In addition to assisting with preparing Wills, we can also help with disputes arising from estate matters, whether it be:

  • Disputing or challenging unfair Wills – Making a Family Provision Claim
  • Disputing estate accounts – Passing of Accounts
  • Application for removal of the executor and/or the administrator
  • Determining the beneficiaries such as advising on whether a person is considered a “de-facto” within the realm of inheritance law
  • Seeking review of the superannuation trustee’s decisions

Challenging a Will or Making a Family Provision Claim

Not everyone can challenge a Will. The Family Provision Act 1972 (WA) sets out who is entitled to seek provision from a deceased person’s estate.

Once it is determined that a person belongs to the class of persons who may bring a Family Provision claim, then the next step is to determine whether they would be eligible for a greater portion than the provision already provided for them in the deceased’s Will.

Our experienced team of estate litigation lawyers is able to provide you with the advice you require to determine whether it is worthwhile making a claim against a deceased person’s estate.

If you would like to find out what your rights are, please contact us on (08) 9335 6643 or email us at

Deceased Estate Account Dispute – Passing of Accounts

An executor or an administrator owes fiduciary duties to the beneficiaries and other stakeholders of the estate, such as creditors.

If you feel that the executor and administrator has not properly kept the accounts of the estate, for example, has used estate funds to pay for their own personal debts, then there are avenues to hold them to be accountable.

After initial conferral, if the executor and/or administrator won’t provide a full and proper accounting, you may make an application to the Supreme Court for a passing of accounts.

If you would like to find out what your rights are, please contact us on (08) 9335 6643 or email us at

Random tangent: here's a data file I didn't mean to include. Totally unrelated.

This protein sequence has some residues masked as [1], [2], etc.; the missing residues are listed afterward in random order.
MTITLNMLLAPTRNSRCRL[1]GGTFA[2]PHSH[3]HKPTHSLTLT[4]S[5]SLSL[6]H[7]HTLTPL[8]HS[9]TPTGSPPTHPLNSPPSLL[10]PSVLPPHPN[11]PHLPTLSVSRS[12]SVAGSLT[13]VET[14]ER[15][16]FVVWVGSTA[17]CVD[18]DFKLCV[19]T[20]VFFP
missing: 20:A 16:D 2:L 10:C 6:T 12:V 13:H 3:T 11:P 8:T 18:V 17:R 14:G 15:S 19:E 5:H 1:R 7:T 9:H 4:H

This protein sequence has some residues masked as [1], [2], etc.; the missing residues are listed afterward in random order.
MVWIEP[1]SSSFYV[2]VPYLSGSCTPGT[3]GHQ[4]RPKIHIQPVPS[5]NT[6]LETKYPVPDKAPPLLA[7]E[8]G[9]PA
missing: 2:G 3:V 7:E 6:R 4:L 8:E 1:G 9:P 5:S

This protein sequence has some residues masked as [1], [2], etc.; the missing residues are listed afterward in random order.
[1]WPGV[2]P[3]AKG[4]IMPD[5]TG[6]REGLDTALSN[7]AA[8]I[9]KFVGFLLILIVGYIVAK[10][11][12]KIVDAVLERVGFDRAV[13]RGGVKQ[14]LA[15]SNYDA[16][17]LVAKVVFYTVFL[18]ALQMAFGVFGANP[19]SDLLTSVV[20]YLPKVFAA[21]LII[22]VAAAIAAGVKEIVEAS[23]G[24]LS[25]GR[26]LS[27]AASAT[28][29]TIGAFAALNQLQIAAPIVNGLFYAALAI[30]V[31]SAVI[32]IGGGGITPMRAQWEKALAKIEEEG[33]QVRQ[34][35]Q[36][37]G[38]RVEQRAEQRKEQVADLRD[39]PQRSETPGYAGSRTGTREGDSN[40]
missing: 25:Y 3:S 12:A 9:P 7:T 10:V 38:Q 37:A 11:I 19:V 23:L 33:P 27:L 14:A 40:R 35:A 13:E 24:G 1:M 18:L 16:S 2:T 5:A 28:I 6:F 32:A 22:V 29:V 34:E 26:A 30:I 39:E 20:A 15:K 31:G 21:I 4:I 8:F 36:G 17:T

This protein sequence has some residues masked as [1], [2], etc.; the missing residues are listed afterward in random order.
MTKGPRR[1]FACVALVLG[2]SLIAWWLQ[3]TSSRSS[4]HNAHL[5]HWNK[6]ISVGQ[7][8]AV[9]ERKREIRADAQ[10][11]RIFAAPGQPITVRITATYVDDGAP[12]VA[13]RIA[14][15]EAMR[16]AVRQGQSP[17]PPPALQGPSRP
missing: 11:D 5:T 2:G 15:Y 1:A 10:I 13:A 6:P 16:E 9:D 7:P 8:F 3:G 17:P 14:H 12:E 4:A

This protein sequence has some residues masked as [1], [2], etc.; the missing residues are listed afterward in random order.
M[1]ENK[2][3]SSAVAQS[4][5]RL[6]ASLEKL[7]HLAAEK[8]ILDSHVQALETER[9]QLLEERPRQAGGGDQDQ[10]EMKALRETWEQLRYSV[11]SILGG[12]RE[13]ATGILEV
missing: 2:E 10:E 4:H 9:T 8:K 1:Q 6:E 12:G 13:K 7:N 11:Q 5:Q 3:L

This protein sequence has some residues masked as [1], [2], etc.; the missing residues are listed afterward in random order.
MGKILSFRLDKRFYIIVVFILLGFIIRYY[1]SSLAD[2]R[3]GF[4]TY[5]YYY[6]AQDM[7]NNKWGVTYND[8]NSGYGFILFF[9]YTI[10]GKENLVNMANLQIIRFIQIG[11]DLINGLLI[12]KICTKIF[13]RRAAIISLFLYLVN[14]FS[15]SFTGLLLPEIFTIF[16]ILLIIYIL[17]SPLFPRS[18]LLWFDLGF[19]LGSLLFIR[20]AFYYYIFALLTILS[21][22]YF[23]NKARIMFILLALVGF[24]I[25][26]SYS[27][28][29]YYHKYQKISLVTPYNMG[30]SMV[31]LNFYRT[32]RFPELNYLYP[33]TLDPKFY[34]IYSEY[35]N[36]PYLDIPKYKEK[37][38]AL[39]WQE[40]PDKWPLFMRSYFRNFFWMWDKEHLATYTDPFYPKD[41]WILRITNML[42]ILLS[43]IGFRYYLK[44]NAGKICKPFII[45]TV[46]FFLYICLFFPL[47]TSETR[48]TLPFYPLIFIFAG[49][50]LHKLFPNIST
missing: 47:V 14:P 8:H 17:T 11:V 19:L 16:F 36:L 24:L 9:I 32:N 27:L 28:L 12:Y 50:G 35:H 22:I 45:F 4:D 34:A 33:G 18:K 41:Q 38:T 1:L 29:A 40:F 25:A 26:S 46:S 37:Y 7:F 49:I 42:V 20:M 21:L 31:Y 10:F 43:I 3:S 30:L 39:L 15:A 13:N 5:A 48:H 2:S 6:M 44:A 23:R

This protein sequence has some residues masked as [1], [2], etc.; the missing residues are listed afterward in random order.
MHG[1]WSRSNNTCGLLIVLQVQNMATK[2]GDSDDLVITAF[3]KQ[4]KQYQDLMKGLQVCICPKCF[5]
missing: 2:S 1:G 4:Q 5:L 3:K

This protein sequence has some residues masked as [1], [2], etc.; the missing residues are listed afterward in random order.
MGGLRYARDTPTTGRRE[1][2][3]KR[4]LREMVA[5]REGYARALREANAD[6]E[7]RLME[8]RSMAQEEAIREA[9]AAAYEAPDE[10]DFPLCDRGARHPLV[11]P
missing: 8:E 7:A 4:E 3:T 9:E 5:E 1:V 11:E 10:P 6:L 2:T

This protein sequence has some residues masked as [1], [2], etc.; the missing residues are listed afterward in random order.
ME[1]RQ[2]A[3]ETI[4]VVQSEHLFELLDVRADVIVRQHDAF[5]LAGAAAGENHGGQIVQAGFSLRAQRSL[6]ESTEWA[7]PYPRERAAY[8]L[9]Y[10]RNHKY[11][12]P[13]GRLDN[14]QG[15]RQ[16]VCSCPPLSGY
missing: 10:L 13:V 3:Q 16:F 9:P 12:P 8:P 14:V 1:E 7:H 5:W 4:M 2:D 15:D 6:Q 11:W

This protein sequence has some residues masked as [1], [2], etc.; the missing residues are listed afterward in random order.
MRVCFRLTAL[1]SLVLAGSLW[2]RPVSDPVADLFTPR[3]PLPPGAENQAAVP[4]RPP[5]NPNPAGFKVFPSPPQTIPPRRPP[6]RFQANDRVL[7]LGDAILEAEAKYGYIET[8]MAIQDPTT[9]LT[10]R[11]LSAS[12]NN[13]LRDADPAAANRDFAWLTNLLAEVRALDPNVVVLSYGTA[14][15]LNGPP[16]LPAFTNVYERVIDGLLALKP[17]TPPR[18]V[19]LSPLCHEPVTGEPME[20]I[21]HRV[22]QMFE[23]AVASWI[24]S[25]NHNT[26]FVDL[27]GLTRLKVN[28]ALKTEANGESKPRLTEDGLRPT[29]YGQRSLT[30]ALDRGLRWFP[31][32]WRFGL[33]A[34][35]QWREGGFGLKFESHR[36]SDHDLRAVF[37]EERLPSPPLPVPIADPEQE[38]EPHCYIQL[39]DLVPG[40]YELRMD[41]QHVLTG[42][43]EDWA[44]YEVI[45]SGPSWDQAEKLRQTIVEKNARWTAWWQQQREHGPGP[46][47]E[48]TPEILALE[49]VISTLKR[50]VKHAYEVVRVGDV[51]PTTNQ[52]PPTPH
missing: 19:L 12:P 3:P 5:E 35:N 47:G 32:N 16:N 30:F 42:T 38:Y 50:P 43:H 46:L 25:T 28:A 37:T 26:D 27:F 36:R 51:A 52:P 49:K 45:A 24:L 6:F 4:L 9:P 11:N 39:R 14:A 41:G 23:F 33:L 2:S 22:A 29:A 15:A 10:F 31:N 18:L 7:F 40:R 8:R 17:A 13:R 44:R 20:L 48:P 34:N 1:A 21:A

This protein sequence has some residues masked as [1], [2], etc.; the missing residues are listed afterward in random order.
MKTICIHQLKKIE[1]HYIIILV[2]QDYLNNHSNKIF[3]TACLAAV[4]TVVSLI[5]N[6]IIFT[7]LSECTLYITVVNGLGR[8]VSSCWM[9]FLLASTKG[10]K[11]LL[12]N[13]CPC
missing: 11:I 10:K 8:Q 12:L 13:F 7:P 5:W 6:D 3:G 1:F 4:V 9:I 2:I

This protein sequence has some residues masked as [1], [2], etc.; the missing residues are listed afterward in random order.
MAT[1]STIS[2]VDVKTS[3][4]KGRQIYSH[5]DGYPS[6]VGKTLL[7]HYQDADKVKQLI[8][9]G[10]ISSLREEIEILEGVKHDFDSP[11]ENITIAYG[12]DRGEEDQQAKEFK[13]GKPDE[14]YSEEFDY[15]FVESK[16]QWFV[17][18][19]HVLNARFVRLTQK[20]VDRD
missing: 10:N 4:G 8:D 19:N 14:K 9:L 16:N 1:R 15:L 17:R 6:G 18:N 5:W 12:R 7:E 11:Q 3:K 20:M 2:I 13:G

Application for Removal of the executor and/or the administrator

In limited circumstances the executor and/or the administrator of an estate may be removed. It maybe that they can no longer act, which is a simple enough application, however, if it is because the beneficiaries suspect that the executor and/or the administrator is failing their duties, then an application to the Court needs to be made with sufficient evidence.

Determination of Who the Beneficiaries Are

Different terminology used in Wills can make it difficult to determine who the beneficiaries of a deceased estate are and what the specific bequests are.

For example:

  • 1. where the word “children” as opposed to “issue” is used, then consideration needs to be given to the intention of the deceased.
  • 2. where the deceased bequests more than 100% of their estate, such as 50% to my wife and 40 % to my daughter and 40% to my step son.

A deceased may have lived with their boyfriend or girlfriend whilst they were alive, but that does not necessary mean that they were in a de-facto relationship.

We regularly provide advice in relation to the interpretation of the terms of a Will.

Seeking review of the Superannuation Trustee’s Decision

If the only asset of the estate is a superannuation benefit and there is no Will, then sometimes it may not be necessary to seek letters of administration and you can seek the trustee to make payment directly to the beneficiary.

Issues arise in circumstances where some years have passed since the deceased provided a binding death nomination, particularly if the deceased’s relationship with their spouse or de-facto altered during this period.

For example, if a deceased nominated their de-facto partner in the binding death nomination, however, permanently separated subsequent to signing it and sometime later died, then should the superannuation benefit be paid to the ex-de-facto partner? The issue with superannuation benefit is that the decision is up to the superannuation trustee.

We have experience in challenging superannuation trustee’s decisions with respect to pay outs and if you or your loved ones do not believe a just and reasonable decision has been made by the superannuation trustee, please contact us. Our experienced team will be able to assist you determine whether it is worthwhile and cost effective to seek a review of the decision.It is important to note that there are strict time limits for seeking a review of the superannuation trustee’s decision so it is important to obtain legal advice as soon as a decision is made.

Discuss your needs with our Perth firm

We have a no win no fee policy for eligible family provision and inheritance dispute claims. Contact our lawyers today to discuss your rights or for assistance with any family provision and/or inheritance disputes and to see if you are eligible for a no win no fee cost agreement. You can contact us on (08) 9335 6643 or email us at

Enquire TODAY

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Enquire TODAY

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